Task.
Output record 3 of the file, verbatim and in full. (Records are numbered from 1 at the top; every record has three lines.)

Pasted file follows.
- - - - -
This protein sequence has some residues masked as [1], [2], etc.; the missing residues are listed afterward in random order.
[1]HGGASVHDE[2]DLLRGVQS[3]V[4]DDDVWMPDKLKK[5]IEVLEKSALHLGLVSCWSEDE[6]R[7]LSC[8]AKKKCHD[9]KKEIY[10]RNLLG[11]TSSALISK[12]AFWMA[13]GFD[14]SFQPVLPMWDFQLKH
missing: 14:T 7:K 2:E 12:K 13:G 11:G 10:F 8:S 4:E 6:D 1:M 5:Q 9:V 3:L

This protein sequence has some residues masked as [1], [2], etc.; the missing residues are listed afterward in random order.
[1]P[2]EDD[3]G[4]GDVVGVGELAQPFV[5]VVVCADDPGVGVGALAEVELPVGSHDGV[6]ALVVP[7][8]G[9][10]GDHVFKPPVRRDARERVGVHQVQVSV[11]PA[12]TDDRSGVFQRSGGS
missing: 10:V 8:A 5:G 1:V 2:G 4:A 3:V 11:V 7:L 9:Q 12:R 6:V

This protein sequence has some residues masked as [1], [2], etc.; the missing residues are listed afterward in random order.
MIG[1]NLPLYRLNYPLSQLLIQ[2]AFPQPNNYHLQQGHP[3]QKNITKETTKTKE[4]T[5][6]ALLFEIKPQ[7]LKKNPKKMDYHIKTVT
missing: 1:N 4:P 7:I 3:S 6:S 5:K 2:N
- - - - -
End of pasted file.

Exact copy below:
This protein sequence has some residues masked as [1], [2], etc.; the missing residues are listed afterward in random order.
MIG[1]NLPLYRLNYPLSQLLIQ[2]AFPQPNNYHLQQGHP[3]QKNITKETTKTKE[4]T[5][6]ALLFEIKPQ[7]LKKNPKKMDYHIKTVT
missing: 1:N 4:P 7:I 3:S 6:S 5:K 2:N